Michael Arnold: Marston Moor (review)


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Michael lives in Hampshire with his wife and two children. His childhood holidays were spent visiting castles and battlefields, but his fascination with the civil wars was piqued partly by the fact that his hometown and region of Hampshire are steeped in Civil War history.

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The Sixth in The Civil War Chronicles featuring Major Stryker – ‘the Sharpe of the Civil War’ FIVE ARMIES FORTY-SIX THOUSAND MEN ONE CROWN THE BIGGEST BATTLE OF THE AGE 2 July 1644. Five armies converge outside York. It will be a battle for honour, glory, and the fate of three kingdoms. And it will pit two great leaders – Oliver Cromwell and Prince Rupert – directly against one another for the first time. It is a day that will change the course of history. Into the cannon fire and musket smoke marches Major Innocent Stryker, battle-scarred hero of the Royalist cause. He must not only lead his men through the bloody horror and outwit his Parliamentary enemies, but uncover foul treachery on his own side. He will need every shred of experience and determination to survive. Marston Moor will be the decisive turning point in the British Civil Wars. This is the thrilling and shocking story of that battle


Marston Moor:

This is not a tale for the faint hearted, this is war, and of all types it’s the worst, Civil War at its peak rages across England, the Scots have joined parliament and the combined armies march south laying siege to York, drawing Prince Rupert north in a lightning series of battles to clear a path through Lancashire and secure his rear and also a resupply point at Liverpool. The Royal master of horse is at his best and runs rampant and is soon on his way to York to relieve the siege… the result of this brilliant march is the ill-fated  (for him) battle of Marston Moor.

This book pulls no punches, it starts as it means to go on with a realistically dark and brutal retelling of the sacking of Bolton, where our man Innocent Stryker encounters “The Vulture” for the first time. The sacking of Bolton is a very dark passage in this book, but it sets up the introduction of key characters and their motivations in the story, why Stryker is where he is and what drives him. The grim aspect of war is needed and as ever with Michael Arnolds writing it is uncompromising yet eloquently written, there are no rose tinted glasses anywhere near this book. War is hell and Civil War in 1644 England was mud, excrement, alcohol, blood and prayers. It needed hard men on both sides.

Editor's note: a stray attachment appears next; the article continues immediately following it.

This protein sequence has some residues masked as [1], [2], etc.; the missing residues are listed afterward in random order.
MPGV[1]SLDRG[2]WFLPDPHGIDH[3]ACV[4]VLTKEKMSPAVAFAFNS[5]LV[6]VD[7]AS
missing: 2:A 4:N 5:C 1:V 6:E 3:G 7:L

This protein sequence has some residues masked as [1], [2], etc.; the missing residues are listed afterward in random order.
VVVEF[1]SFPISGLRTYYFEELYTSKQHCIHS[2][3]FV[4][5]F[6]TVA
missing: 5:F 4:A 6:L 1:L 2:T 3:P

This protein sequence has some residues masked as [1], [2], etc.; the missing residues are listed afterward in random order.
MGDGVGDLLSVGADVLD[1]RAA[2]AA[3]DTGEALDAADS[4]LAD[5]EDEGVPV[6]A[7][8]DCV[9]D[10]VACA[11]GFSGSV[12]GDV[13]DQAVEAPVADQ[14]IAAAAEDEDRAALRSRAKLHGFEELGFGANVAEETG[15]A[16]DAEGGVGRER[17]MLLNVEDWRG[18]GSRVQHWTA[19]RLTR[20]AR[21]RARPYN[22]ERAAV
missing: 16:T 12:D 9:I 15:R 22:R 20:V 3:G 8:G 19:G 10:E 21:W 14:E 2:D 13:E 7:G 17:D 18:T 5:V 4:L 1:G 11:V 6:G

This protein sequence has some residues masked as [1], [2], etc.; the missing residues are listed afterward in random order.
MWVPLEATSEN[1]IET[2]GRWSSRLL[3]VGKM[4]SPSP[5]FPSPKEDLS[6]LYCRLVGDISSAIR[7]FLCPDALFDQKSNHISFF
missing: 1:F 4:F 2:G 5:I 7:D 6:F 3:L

The parallels I always find myself seeing with this particular period of history is in a comparison between elements of the Parliamentarian War machine and ISIS (or similar) , it’s the religious fervour, the unwavering belief that all should bend to their view of god, the destruction of all that has gone before, the fact that a Man like William Dowsing titled “Commissioner for the destruction of monuments of idolatry and superstition” existed furthers that view. Parliament was a nest of religious zealots, but it also was the footprint for the recognition of men of trade over mean of nobility. Likewise the side of the King isn’t all about privilege and nobility.  The author has a fantastic way of walking the middle ground with Innocent Stryker, whom despite being one of the Kings men you can also feel him waver at times to some of the ideals of Parliament, especially when some entitled twerp goes off and loses a battle whilst seeking individual glory.

The Vast majority of this book is one battle, it is the battle of Marston Moor, it charts the rise of Oliver Cromwell’s star and the beginning of the end for the cause of the king, many may not like that so much of a book is committed to a single battle, but its not all cut and slash. It’s the ebb and flow of the fight, it’s the tactics and politics of the different wings of the opposing armies sand the men who commanded them, it’s the foot against the mounted, the pikes and the lance, the musket and the man, Swords and armour.  Amongst all of this Stryker has a charge to protect a secret to ponder and all the while hounded by the Vulture and his men, hell bent on killing Stryker and anyone who gets in their way.

I love the way that Michael Arnold weaves his characters through the battle and the history of the time, interspersing them in legitimate and utterly believable ways into the action, always where its hottest but never making anyone a super human. This book more than any before has surprises, and the author is not afraid to put any character in harm’s way, you never quite know who will make it to the end of the chapter.

This is a highly enjoyable series, one that grows in maturity with every book, and leaves you fulfilled but wanting move every time. Michael is also one of a select group of authors who writes a battle so well you can smell the battlefield and hear the crash of the cannon and muskets. (he brings the whole period to life around the reader)

I highly recommend both the book and the series.


Civil War Chronicles
1. Traitor’s Blood (2010)
2. Devil’s Charge (2011)
3. Hunter’s Rage (2012)
4. Assassin’s Reign (2013)
5. Warlord’s Gold (2014)
6. Marston Moor (2015)
Stryker and the Angels of Death (2013)

Highwayman: Ironside (2013)
Non fiction
The Sacrifice of Singapore: Churchill’s Biggest Blunder(2011)
Hollow Heroes (2015)


Filed under Historical Fiction, Michael Arnold

3 responses to “Michael Arnold: Marston Moor (review)

  1. Great review! Can’t wait to get to this one – have read and really enjoyed the first two Civil War Chronicles. Stryker is the man. Your comparison between the religious fundamentalism of the Puritans and that of modern groups is so interesting.

  2. Pingback: Parmenion Books my 2015 in Review | parmenionbooks

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